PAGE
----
It’s time for board of education members to put difference aside and get job done

At the most basic level, the Nashua School District belongs to the taxpayers of the city of Nashua. Its purpose is to provide meaningful, quality educational opportunities for the students of Nashua. With an enrollment of more than 11,000 students and an operating budget of nearly $150,000,000, it is one of the largest school districts in New England.

To oversee the operation of their district, make sure money is spent effectively and ensure there are positive educational outcomes for the students, the voters of Nashua elect a nine-member board to represent them. In return for their service, each of these members is paid $4,000 per year for the four years of their term. If committee assignments were evenly distributed, each member would have two committee meetings and two board meetings each month. Additionally, over the course of the year, there are a few special meetings, five or six budget committee meetings, and some members participate in interviews or negotiations.

From the beginning, the current board has complained about the time required to conduct their business and, lacking the discipline required to conduct shorter meetings, imposed time limits on themselves, which they fairly regularly vote to extend. Still dissatisfied with the time commitment, they have now voted to only have one board meeting each month.

For the most part, it appears this decision is more about not wanting to deal with “the other side of the room” than it is about time. They don’t seem to like each other and can’t, or won’t, rise above it. There is no doubt that there are a couple very difficult personalities on both sides of the room, but this isn’t about forming long-lasting friendships. There can be differences of opinion. The votes need not always be unanimous. Just because one person has a proposal that you know isn’t going to pass, why not let them have their say, take the vote, and move on?

Sometimes they, as a board, are so contradictory it is baffling. Part of the recent motion to reduce the number of meetings stated that no business would go to the board before first going through the appropriate committee, unless it was time sensitive. The proposed effective date of the change was June 2019. When “the other side” proposed sending the motion to committee, the supporters of the motion voted NO. The ensuing debate on the motion lasted a total of 27 minutes, requiring them to vote to extend the meeting 30 minutes past their self-imposed time limit.

This is all very unfortunate, because the role of the board is important. All of the union contracts in the district are between the various unions and the board. They set the annual school budget and develop policies. Just as important, they each bring a different perspective and voice to the table when the many subjects involved in running the district are being discussed. While we have many wonderful educators and administrators in the district, they, like all of us, can make mistakes. Those mistakes can range from relatively small issues to the superintendent who overspent the budget by $3 million, 10 years ago. Having this additional layer of board members with different backgrounds and experiences can have real value for the district. The question is how best to make the board effective.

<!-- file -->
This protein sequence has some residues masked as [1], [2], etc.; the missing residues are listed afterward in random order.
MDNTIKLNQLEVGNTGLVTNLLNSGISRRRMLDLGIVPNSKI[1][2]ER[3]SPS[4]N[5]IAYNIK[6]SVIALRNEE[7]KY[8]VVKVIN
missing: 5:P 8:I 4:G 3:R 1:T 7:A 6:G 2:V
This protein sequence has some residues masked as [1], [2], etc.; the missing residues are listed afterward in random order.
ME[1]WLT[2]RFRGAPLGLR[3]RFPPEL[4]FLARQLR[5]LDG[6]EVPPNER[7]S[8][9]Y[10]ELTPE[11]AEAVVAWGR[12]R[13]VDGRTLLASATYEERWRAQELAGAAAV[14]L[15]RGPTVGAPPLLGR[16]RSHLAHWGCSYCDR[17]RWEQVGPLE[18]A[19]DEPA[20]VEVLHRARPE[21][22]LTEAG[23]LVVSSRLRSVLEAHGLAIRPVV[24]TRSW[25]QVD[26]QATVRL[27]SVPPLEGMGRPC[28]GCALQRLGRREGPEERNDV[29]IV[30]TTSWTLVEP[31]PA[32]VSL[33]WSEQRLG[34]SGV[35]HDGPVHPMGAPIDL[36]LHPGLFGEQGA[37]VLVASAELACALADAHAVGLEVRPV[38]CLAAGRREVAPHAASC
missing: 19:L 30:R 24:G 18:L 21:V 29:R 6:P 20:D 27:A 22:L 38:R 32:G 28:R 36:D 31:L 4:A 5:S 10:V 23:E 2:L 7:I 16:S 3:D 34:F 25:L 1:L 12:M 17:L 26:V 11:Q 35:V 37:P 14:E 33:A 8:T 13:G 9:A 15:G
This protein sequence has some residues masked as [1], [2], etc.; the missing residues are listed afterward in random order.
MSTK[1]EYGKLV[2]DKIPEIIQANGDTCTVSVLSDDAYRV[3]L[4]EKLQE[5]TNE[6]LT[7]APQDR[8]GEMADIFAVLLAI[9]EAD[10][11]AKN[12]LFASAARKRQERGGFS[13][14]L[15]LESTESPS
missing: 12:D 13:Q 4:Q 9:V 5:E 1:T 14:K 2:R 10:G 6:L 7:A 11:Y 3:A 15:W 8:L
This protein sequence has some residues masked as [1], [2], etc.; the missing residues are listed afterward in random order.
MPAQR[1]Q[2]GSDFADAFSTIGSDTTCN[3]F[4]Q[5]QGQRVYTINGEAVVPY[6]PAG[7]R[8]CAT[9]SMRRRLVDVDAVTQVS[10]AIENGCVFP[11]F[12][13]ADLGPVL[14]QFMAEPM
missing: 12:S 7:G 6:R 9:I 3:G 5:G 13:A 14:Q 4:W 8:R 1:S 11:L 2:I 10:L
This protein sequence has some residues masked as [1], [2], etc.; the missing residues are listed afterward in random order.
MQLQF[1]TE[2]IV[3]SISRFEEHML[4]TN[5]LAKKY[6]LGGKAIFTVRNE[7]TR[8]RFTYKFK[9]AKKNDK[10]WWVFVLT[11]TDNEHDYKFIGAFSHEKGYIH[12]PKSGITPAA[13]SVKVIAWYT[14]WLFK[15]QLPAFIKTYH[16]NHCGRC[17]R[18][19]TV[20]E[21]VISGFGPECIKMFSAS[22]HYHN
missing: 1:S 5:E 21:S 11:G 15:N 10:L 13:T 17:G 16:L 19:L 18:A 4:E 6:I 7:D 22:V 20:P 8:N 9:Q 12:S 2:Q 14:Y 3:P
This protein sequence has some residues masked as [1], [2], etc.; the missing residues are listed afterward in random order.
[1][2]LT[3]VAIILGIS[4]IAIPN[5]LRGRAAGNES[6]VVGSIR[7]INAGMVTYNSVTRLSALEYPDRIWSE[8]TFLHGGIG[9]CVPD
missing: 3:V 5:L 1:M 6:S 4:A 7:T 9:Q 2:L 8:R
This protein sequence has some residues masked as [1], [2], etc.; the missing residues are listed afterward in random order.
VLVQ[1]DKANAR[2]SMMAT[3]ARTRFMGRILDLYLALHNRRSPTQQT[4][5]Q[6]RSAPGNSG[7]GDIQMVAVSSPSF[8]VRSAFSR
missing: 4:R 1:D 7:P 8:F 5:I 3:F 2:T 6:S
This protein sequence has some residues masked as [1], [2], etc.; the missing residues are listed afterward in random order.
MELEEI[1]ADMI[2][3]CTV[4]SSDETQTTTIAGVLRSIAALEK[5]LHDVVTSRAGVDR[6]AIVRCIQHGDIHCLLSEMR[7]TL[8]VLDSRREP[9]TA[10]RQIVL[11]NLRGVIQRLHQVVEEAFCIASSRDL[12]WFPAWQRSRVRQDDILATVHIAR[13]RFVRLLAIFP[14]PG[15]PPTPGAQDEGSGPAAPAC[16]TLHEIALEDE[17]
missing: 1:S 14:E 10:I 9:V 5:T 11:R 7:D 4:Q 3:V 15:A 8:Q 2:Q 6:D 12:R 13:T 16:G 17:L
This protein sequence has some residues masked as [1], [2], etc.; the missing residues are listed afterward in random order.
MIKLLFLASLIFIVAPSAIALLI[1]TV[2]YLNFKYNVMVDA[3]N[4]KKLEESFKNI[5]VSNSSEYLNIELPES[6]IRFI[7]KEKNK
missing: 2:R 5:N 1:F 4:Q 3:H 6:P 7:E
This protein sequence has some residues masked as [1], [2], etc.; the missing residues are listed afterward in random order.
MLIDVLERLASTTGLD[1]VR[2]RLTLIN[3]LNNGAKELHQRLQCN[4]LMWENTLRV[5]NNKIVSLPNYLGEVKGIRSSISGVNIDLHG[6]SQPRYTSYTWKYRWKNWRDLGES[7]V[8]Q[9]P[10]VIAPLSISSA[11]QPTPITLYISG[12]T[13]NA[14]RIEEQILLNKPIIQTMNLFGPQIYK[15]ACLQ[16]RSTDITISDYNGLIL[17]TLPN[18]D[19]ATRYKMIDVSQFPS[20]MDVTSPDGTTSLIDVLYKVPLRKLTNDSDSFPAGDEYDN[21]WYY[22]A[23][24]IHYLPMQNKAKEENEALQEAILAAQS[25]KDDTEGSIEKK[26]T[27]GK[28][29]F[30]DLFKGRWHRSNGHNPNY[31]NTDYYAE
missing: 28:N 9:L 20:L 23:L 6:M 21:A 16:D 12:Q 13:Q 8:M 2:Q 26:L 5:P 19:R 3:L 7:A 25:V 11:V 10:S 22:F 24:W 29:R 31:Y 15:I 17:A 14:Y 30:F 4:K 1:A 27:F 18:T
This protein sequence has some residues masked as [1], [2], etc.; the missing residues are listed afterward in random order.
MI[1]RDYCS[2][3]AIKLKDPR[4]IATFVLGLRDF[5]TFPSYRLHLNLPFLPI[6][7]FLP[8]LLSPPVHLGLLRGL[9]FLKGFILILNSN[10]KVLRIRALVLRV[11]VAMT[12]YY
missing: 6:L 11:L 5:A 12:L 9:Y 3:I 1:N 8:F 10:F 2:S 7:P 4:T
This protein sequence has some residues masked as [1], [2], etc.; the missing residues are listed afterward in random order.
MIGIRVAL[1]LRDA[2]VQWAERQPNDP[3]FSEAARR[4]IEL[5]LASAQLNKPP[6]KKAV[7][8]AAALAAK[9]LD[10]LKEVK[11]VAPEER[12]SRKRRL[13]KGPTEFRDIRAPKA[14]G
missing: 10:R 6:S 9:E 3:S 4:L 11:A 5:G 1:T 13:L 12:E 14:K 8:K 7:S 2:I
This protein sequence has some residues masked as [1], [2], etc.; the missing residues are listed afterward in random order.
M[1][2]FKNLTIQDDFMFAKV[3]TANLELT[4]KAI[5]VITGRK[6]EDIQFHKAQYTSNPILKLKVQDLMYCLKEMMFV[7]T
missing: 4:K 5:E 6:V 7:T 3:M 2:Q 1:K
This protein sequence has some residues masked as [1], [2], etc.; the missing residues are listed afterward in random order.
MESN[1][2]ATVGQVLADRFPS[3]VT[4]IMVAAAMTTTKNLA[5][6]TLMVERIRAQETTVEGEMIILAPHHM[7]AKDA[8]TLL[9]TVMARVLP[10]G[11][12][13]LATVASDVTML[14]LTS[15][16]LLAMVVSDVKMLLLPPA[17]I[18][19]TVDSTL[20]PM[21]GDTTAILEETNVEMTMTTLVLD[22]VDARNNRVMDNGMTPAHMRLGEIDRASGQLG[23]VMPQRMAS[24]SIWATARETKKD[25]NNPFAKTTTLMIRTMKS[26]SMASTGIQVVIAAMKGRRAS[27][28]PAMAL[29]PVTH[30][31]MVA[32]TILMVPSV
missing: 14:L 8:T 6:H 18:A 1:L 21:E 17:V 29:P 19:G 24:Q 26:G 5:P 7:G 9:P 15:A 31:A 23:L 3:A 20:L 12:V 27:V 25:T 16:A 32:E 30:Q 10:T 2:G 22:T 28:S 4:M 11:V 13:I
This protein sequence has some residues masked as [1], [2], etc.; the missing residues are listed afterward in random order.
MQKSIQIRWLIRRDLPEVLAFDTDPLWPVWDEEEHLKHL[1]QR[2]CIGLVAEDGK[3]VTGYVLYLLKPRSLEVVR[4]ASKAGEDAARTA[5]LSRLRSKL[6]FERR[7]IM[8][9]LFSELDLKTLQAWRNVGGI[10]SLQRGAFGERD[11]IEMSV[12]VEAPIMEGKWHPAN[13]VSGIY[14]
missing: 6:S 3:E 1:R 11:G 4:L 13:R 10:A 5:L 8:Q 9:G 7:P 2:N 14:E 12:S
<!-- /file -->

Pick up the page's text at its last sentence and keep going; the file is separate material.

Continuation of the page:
The Center For Public Education reviewed studies conducted in various school districts looking at, among other things, the role of boards and how they relate to student achievement. They then produced a report on what they called the “eight characteristics of effective school boards.”

The characteristics begin with having “high expectations for student achievement and quality instruction and defining clear goals toward that vision.” A local example of just that is the previous board’s goal of having all students reading on grade level by the end of third grade. You may recall that board frequently disagreed on any number of things, but they talked about wanting all students to be on grade level so often that the previous administration developed a plan to expand full-day kindergarten to all elementary schools in fall 2017.

In another area, the report describes effective boards as being “data savvy; they embrace and monitor data, even when the information is negative, and use it to drive continuous improvement.” I happen to have an interest in the assessment data, but as best I can determine, in the last 15 months the curriculum committee has discussed data at two meetings, with no presentation for the full board.

The report also pointed out some of the descriptions of ineffective boards mentioned in the various studies. Some examples were: “focused on external pressures as the main reason for lack of student success, such as poverty, lack of parental support, societal factors, or lack of motivation, micro-managing day-to-day operations, slow to define a vision, and looking at data from a blaming perspective.”

Serving on the board of education can be challenging. If an individual already is committed to a number of other boards or organizations, in addition to family or work commitments, this could be the straw the camel dreads. If an individual brings their own agenda, political or otherwise, they can cause issues within the board. At the same time, if you like a challenge, can get along with others with different views, want to learn and care about children and their education, it can be very rewarding.

There is no shortage of topics that deserve the attention of our board of education. It is past time for these elected officials, on both sides of the table, to put their differences aside and work to improve the outcomes for all of the students in the district.

George Farrington is a former Nashua School District Board of Education member, serving 12 years total, eight of which were as its president.